28 May 2011

Wounded Warriors

 Not all casualties of war die. Post Traumatic Stress Disorder, Traumatic Brain Injury, and seizure disorders can claim the hearts and minds of some of our veterans. 

Some wounded vets are like this G.I. Joe, who was used and abused by my husband in many “wars” years ago. It may not be immediately visible what is wrong with this soldier. This was one of those talking G.I. Joes, where you pull the string and he “speaks” to you.  Now it is a garbled message you hear, but once it was clear.  And his left thumb hangs on by a strand of plastic.  But in comparison to the rest of my husband's surviving toys, this guy is doing great!  And many veterans may compare themselves to someone less fortunate themselves, or even feel guilty that they survived while their friends did not.

We are grateful for the men and women who have given their lives that we might be free. We also need to be grateful for and supportive of the veterans who return from war without hope, without heart, and without their full faculties, possibly never to regain them again.

http://www.woundedwarriorproject.org/  Wounded Warriors’ Project was set up to assist our returning veterans.  I was pretty shocked when I attended a TBI intervention conference several years ago and heard of how few services there really were. Was also amazed that there seemed to be little progress in interventions since I attended the National Association of Neuropsychology conference about fifteen years prior.

There are some treatments that help. One is neurotherapy (www.eeginfo.com) which is becoming more available to our veterans. We are blessed locally to have Dr. Lanny Fly http://flyconsulting.com/team.html and many neurotherapists who Dr. Fly has trained over the years.  He is a veteran and graduate of a military academy as well as having been a chaplain, and really has a heart for our young veterans.

Of course we should pray for them and for their families. Dad or Mom may have come home, but that person may not be the same one who left.  But with God’s help, one can survive, even overcome, these great difficulties, through time and healing.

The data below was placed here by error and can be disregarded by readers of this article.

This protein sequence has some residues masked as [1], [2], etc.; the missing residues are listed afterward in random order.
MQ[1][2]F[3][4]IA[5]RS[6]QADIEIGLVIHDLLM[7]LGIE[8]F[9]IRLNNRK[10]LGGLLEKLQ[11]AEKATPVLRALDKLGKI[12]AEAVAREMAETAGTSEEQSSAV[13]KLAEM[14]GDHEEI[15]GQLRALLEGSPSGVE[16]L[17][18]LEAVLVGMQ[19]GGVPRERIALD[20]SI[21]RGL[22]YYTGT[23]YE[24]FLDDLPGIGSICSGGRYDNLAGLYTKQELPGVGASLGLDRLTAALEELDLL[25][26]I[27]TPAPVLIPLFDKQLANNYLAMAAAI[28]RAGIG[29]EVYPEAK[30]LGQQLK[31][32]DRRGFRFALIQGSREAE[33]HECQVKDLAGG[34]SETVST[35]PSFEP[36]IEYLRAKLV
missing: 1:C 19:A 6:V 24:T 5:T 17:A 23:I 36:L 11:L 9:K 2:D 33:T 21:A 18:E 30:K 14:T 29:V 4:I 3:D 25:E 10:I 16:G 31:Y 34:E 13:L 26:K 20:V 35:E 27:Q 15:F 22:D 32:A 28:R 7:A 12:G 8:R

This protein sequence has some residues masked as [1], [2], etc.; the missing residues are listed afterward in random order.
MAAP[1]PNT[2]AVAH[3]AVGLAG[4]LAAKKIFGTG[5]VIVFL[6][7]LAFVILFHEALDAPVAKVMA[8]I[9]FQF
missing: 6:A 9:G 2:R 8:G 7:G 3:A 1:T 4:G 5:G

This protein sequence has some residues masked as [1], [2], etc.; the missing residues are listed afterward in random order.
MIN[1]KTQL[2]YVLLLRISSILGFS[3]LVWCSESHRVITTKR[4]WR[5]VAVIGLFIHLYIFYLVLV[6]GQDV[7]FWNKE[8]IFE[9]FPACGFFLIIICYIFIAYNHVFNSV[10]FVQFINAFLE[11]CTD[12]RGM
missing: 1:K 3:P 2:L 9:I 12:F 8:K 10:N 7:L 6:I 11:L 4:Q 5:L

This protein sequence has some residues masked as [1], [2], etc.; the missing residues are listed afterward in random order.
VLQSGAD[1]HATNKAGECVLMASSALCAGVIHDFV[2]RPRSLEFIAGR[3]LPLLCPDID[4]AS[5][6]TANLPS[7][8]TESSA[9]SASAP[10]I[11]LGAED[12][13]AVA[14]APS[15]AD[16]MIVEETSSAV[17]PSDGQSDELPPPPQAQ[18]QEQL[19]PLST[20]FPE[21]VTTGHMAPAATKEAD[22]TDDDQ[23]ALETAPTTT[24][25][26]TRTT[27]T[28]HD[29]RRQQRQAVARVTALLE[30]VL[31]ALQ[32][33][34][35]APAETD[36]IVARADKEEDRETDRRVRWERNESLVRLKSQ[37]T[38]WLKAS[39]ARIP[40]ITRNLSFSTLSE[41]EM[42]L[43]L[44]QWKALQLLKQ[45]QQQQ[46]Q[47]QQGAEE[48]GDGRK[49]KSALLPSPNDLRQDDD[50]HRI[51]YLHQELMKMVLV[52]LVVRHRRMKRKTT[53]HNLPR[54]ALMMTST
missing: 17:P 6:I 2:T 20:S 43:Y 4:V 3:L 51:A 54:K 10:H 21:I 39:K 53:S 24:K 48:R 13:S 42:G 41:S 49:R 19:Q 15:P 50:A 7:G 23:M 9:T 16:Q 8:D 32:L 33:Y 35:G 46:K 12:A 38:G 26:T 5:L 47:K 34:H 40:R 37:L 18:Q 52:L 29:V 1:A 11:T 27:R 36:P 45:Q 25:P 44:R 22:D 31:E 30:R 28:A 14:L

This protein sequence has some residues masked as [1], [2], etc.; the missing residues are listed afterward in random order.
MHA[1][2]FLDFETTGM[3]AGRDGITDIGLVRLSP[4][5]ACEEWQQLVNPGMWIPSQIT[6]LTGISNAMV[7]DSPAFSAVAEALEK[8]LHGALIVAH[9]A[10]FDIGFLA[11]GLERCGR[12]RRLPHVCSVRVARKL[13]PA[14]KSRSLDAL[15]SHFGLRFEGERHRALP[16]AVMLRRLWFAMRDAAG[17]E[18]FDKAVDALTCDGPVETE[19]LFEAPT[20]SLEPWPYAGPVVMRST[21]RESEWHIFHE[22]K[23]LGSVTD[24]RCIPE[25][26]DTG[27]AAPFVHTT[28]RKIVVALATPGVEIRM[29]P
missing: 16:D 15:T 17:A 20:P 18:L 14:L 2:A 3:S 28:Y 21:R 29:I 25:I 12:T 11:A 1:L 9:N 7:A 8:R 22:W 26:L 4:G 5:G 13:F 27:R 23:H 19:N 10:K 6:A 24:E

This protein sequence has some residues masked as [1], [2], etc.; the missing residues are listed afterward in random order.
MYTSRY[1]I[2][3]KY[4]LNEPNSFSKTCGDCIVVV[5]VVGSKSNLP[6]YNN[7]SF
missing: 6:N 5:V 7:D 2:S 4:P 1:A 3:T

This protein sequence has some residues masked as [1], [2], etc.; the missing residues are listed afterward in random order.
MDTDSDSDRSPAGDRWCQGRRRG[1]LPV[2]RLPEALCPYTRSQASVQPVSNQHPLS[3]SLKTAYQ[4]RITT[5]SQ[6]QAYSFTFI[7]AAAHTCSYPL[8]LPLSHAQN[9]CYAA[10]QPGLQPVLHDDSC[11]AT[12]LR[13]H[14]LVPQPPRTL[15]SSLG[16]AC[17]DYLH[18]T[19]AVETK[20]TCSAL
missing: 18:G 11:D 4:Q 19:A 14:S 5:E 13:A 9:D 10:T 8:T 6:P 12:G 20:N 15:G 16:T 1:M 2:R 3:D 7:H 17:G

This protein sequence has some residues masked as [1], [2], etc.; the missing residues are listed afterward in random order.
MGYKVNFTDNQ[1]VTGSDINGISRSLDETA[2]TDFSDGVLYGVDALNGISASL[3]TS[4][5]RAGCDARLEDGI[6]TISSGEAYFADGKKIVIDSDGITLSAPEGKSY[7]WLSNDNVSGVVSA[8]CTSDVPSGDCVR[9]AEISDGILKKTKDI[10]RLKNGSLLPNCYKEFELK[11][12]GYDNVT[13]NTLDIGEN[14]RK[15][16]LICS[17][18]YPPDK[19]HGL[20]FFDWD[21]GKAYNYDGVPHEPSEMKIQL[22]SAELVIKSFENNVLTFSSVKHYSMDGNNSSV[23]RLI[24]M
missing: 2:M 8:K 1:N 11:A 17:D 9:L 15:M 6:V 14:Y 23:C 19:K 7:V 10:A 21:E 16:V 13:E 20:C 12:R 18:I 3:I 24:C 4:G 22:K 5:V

I am dedicating this post to my father, William Henry Fancett, a wounded warrior. He is in the place of perfect healing. I thank those who also served with him and gave their lives either physically or emotionally as a cost for their participation in WWII.

Memorial Day Weekend Post by Carrie Fancett Pagels


  1. Carrie, what a touching and beautiful tribute to your father. It is so sad to me about the lack of services that have been made available to all of our brave heroes, who have returned from war, with physical or emotional wounds.

    My father was also a veteran of WWII. I never understood until I was an adult, why my father was continually depressed, suicidal, and filled with anger. He, just like many others, returned from the war with no outside wounds to show for what he had gone through during that time. But, it was those inside wounds that caused him to live a fruitless life and die young. Would that there had been someone there to give him the help he so desperately needed.

    I honor him and all others who have served in the armed forces to preserve this great country's freedom. And may our country give back to them the help that they need, to live a full fruitful life for the remainder of their years.

    Diana Flowers

  2. Beautifully said, Diana. I am so sorry your father suffered because of his service to our country. Because my great-aunt and great-uncle lived in my home town, both of whom loved him dearly, I was able to know the young man who had left to war as described by them. And I am so glad for the unconditional love they showed him. Would that all returning veterans have that same love and support.

  3. A wonderful post, Carrie. That is a good illustration with that GI Joe. It is a blessing that we have so many who have fought so hard for our freedom.


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